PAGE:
This evening in the Library we have Sarah Dahl, who has dropped in to say hello and to share some insights into her life as an author.
Sarah, you are very welcome. Please introduce yourself:
I live on the edge of the rural German Eifel and write historical fiction primarily set in the Viking age. I’m interested in everyday life in bygone centuries and the human stories that may have occurred behind the hard, historical facts. I don’t focus on the kings and chieftains, but the very people battling to love and survive. The “You & Me” of previous centuries, because to them I can relate most. Find my books on sarah-dahl.com
Are you an avid reader now? Do you prefer books in your own genre or are you happy to explore others?
I’ve always been and still am an avid reader. I always read half a dozen books simultaneously: on the desk and floors: research books and articles, on the desk and nightstand: histfic by authors I adore (try Nicola Griffith), and on the nightstand and my phone, for pure relaxation: some cosy crime or thrillers. I can’t read in exactly my own genre, which I would describe as sensual histfic romance – I’m too close to it. I can’t relax, I analyse, criticise, I am too brutal or too envious, in case the writing is rubbish or really great. It’s a Berufskrankheit (trade disease) as we say 😉
Which genre do you write in and why?
I write historical fiction, mainly set in the Viking age. But why? I was always drawn to the North, its people and violent but advanced culture. Vikings were the most daring and adventurous of people and also the most sophisticated in many aspects of daily life, such as tolerance, equality, and concepts of respect and honour. I’m fascinated by their mindset and world view and the daily challenges they faced at home and abroad, on new territories. Plus Vikings were fearless fighters, which makes them really sexy – so I can play with all those aspects and explore gritty topics in a sensual context.
Please tell us about your latest published work.
I’m releasing sensual short stories in the collection Tales of Freya. It is a collection of short stories set in the Viking Age:
In a world of crackling fires and rough landscapes, long winters and bloody raids, the immediacy of life and death ignites undeniable passions. Warriors and monks, healers and housewives — all follow the call of their hearts and bodies to indulge in pleasures that may forever change their lives. So far, I have released five Tales, and the sixth releases July 6:
Tower – Unchained by Love is about young Viking Myskia, who sets out on a revenge mission which turns from bloody to sensual.
Tell us about the story, Sarah:
Young Viking Myskia lands on Irish shores to rescue his lover Adisa from the clutches of his family’s enemy Raven. After a fierce duel, Myskia finds himself in the confined walls of a strange tower, facing Adisa. Their reunion turns out to be very different than what he imagined. Can the passion they once shared break down the walls that have grown between them after months of slavery? Or has she changed in ways he’s unprepared for?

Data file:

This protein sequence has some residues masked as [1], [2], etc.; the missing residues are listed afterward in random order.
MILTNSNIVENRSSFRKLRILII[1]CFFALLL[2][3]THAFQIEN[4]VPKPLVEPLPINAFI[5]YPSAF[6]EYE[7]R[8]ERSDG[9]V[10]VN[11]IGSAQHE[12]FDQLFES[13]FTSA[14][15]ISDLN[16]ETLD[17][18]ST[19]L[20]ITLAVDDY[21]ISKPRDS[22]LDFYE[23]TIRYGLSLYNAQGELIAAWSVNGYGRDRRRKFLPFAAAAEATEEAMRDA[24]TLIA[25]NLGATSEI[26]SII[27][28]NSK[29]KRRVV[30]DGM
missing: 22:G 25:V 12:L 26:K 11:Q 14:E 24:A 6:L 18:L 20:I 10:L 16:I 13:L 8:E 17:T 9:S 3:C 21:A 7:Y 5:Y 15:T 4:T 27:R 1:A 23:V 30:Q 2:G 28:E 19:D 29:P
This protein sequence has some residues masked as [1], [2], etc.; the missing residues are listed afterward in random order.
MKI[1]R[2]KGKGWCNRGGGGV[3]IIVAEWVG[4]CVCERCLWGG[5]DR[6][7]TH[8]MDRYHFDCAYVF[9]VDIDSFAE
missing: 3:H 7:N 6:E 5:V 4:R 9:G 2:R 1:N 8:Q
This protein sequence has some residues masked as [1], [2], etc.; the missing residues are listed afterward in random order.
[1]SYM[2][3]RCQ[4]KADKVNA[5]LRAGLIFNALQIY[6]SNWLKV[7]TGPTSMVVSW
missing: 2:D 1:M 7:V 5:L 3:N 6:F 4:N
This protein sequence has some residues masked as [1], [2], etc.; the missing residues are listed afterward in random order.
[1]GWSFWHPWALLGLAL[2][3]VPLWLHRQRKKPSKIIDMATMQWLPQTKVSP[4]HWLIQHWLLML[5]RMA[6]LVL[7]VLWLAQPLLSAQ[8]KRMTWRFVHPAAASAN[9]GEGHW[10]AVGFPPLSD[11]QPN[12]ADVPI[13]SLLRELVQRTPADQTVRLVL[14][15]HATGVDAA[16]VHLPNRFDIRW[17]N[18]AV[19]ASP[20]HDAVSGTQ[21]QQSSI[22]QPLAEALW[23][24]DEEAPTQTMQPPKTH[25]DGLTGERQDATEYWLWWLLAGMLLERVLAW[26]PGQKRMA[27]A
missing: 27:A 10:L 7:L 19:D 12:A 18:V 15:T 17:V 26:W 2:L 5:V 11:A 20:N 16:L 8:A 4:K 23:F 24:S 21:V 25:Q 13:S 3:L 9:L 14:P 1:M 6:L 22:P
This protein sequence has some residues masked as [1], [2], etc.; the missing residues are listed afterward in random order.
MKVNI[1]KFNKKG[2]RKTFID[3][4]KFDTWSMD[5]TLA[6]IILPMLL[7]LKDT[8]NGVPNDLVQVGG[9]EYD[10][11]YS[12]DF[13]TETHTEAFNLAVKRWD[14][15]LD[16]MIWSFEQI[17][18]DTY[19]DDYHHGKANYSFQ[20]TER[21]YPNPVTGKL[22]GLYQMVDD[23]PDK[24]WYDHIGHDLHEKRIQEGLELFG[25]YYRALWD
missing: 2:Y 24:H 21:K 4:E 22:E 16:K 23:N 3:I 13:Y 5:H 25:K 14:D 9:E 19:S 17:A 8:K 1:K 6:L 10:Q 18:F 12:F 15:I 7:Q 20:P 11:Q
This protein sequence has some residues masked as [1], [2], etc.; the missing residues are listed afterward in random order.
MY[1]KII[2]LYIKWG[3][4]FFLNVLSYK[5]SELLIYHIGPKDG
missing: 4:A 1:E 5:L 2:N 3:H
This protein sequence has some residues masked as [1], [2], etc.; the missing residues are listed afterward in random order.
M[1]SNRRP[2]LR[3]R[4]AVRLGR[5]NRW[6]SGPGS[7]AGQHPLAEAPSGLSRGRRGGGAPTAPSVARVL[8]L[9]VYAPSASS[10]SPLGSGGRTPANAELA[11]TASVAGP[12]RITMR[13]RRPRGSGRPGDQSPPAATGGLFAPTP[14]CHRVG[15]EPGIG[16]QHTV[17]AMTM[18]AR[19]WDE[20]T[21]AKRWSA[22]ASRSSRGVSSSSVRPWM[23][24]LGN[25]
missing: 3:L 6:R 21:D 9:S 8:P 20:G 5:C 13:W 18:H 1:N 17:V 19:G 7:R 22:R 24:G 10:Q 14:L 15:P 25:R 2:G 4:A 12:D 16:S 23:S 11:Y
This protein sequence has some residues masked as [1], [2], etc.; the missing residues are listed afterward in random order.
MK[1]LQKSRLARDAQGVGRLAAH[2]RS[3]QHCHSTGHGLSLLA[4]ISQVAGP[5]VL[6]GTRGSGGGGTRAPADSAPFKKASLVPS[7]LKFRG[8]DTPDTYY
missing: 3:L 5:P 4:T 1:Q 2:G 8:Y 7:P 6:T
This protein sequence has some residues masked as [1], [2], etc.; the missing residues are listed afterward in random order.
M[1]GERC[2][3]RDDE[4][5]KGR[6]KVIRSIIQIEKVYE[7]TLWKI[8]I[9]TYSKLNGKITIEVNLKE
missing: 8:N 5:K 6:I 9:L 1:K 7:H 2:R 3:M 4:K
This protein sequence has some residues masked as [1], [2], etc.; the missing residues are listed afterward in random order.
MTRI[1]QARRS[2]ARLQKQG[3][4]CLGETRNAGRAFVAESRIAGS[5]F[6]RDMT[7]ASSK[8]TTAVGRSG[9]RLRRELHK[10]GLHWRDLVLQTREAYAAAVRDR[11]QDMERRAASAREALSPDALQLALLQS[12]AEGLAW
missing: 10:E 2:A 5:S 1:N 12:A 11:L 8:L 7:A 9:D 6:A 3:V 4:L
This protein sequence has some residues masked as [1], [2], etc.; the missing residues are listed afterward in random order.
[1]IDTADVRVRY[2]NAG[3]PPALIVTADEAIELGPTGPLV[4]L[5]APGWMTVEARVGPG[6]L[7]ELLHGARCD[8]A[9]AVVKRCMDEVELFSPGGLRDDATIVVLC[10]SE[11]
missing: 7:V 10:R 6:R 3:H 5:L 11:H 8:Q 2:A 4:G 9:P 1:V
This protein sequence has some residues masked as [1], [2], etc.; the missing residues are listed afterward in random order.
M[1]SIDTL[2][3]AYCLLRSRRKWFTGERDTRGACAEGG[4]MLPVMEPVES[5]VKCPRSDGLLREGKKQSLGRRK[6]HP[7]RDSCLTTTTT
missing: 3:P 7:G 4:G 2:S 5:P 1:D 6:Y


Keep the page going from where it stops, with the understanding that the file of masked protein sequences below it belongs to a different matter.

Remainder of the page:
Set in the Viking era, this is a stand-alone, adult read with a HEA.
Has your country of origin/culture influenced your writing?
Maybe not my writing as such, but definitely my work ethos. Germans show up, and on time. We tick off to-do lists. We also make our own lives hell if we do NOT deliver … and here’s the downside of being freelance; I sometimes hate my inner editor and my inner boss.
What is the best thing about being an author? And the flipside – what is the worst?
I have the freedom to be creative and within my own schedule. I can throw in a nap or tend to a sick kid. But I also carry the workload and pressure of releasing on my own: When I get ill (and I was seriously ill with the flu this year) everything gets derailed, and I’m the one who has to get it all back on track, on my own. If I decide not to work on a certain day, it can feel amazing to be that free – but it will come back to haunt me when I’ve been too lenient with myself. So I carry this constant bad conscience and an endless inner to-do list.
Is social media an essential chore or something you enjoy? Which forum do you prefer?
I enjoy social media more than I initially thought: Everyone tells new authors to “get out there” and socialise to promote their work in an nice way. But I found that I love connecting with people on Facebook and Twitter, which are two very different outlets. I see the benefits in both and finally have gotten the hang of them. I try to be professional (no family pictures and rants) and interact with real interest in others and much gratefulness. I found real friends there who I can rely on and who can rely on me – and some of them became “real-life” friends whom I regularly meet. It’s fascinating – as long as you don’t get sucked into the currents too much. A healthy distance is necessary to stay sane, of course. (See Sarah’s social media links below)
Pinterest: (The visual inspiration boards, come in and browse!)
If you weren’t an author, what would you be up to?
Definitely something creative, because in hindsight I’ve never been an office type, even while I was “the boss” at a translation agency … something inside me rebelled against having to be at an exact place at a specific time every day to serve the needs of stressed superiors. I always wanted to be my own boss, and free. To have the freedom to be creative when and how I need to be, at nobody’s short notice — that’s the reason why I chose to go independent … and the German mindset helps getting shit done, and on time. I’m my own worst boss.
It’s the last day and the earth is facing oblivion – what book would you read?
I wouldn’t be able to read … but would grab my real Viking axe, go out and fight like a true Viking before I see Valhalla 😉